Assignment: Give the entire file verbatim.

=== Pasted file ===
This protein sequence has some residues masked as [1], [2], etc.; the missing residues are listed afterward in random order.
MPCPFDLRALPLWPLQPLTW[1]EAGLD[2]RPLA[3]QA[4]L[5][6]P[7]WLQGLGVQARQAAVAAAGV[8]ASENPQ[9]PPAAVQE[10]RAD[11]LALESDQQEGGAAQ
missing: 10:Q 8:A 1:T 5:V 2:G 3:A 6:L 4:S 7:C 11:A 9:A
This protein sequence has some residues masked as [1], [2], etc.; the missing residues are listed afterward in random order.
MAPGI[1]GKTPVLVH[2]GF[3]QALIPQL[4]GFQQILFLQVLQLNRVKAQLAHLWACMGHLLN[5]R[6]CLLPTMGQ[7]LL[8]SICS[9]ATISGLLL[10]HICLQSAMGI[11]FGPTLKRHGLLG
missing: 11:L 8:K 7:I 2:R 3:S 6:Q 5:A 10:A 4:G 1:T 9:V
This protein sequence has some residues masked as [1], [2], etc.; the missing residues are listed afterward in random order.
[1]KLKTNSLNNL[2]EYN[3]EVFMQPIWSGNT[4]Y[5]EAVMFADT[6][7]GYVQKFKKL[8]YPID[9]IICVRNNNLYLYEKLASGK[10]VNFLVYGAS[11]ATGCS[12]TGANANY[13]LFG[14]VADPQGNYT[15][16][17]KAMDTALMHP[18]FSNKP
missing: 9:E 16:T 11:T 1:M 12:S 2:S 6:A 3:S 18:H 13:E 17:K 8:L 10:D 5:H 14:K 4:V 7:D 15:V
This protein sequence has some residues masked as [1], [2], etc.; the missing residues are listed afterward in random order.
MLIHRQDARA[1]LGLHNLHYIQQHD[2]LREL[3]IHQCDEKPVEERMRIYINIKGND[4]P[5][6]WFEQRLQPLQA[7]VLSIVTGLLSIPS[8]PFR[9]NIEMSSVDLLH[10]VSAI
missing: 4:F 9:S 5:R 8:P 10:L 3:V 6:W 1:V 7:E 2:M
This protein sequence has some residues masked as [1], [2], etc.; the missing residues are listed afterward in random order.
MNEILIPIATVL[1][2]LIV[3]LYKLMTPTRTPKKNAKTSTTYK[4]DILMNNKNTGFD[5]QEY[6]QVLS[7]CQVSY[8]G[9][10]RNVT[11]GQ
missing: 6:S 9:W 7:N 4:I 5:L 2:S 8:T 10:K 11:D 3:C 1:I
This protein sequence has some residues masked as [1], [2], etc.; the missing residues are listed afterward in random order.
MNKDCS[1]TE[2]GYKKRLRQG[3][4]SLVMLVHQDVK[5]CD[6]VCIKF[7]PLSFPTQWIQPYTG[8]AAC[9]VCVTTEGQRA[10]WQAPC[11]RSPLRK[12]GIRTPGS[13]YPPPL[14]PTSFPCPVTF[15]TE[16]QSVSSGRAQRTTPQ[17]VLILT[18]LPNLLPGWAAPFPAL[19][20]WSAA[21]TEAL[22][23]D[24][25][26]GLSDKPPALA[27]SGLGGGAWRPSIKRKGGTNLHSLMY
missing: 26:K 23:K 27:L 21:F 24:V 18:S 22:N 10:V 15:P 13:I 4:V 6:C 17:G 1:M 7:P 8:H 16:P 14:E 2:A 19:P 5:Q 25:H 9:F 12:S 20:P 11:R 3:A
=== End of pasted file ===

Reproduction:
This protein sequence has some residues masked as [1], [2], etc.; the missing residues are listed afterward in random order.
MPCPFDLRALPLWPLQPLTW[1]EAGLD[2]RPLA[3]QA[4]L[5][6]P[7]WLQGLGVQARQAAVAAAGV[8]ASENPQ[9]PPAAVQE[10]RAD[11]LALESDQQEGGAAQ
missing: 10:Q 8:A 1:T 5:V 2:G 3:A 6:L 4:S 7:C 11:A 9:A
This protein sequence has some residues masked as [1], [2], etc.; the missing residues are listed afterward in random order.
MAPGI[1]GKTPVLVH[2]GF[3]QALIPQL[4]GFQQILFLQVLQLNRVKAQLAHLWACMGHLLN[5]R[6]CLLPTMGQ[7]LL[8]SICS[9]ATISGLLL[10]HICLQSAMGI[11]FGPTLKRHGLLG
missing: 11:L 8:K 7:I 2:R 3:S 6:Q 5:A 10:A 4:G 1:T 9:V
This protein sequence has some residues masked as [1], [2], etc.; the missing residues are listed afterward in random order.
[1]KLKTNSLNNL[2]EYN[3]EVFMQPIWSGNT[4]Y[5]EAVMFADT[6][7]GYVQKFKKL[8]YPID[9]IICVRNNNLYLYEKLASGK[10]VNFLVYGAS[11]ATGCS[12]TGANANY[13]LFG[14]VADPQGNYT[15][16][17]KAMDTALMHP[18]FSNKP
missing: 9:E 16:T 11:T 1:M 12:S 2:S 6:A 3:S 18:H 13:E 17:K 8:L 10:D 5:H 14:K 4:V 7:D 15:V
This protein sequence has some residues masked as [1], [2], etc.; the missing residues are listed afterward in random order.
MLIHRQDARA[1]LGLHNLHYIQQHD[2]LREL[3]IHQCDEKPVEERMRIYINIKGND[4]P[5][6]WFEQRLQPLQA[7]VLSIVTGLLSIPS[8]PFR[9]NIEMSSVDLLH[10]VSAI
missing: 4:F 9:S 5:R 8:P 10:L 3:V 6:W 1:V 7:E 2:M
This protein sequence has some residues masked as [1], [2], etc.; the missing residues are listed afterward in random order.
MNEILIPIATVL[1][2]LIV[3]LYKLMTPTRTPKKNAKTSTTYK[4]DILMNNKNTGFD[5]QEY[6]QVLS[7]CQVSY[8]G[9][10]RNVT[11]GQ
missing: 6:S 9:W 7:N 4:I 5:L 2:S 8:T 10:K 11:D 3:C 1:I
This protein sequence has some residues masked as [1], [2], etc.; the missing residues are listed afterward in random order.
MNKDCS[1]TE[2]GYKKRLRQG[3][4]SLVMLVHQDVK[5]CD[6]VCIKF[7]PLSFPTQWIQPYTG[8]AAC[9]VCVTTEGQRA[10]WQAPC[11]RSPLRK[12]GIRTPGS[13]YPPPL[14]PTSFPCPVTF[15]TE[16]QSVSSGRAQRTTPQ[17]VLILT[18]LPNLLPGWAAPFPAL[19][20]WSAA[21]TEAL[22][23]D[24][25][26]GLSDKPPALA[27]SGLGGGAWRPSIKRKGGTNLHSLMY
missing: 26:K 23:K 27:L 21:F 24:V 18:S 22:N 10:V 15:P 13:I 4:V 6:C 17:G 1:M 7:P 8:H 16:P 14:E 2:A 19:P 5:Q 25:H 9:F 12:S 20:P 11:R 3:A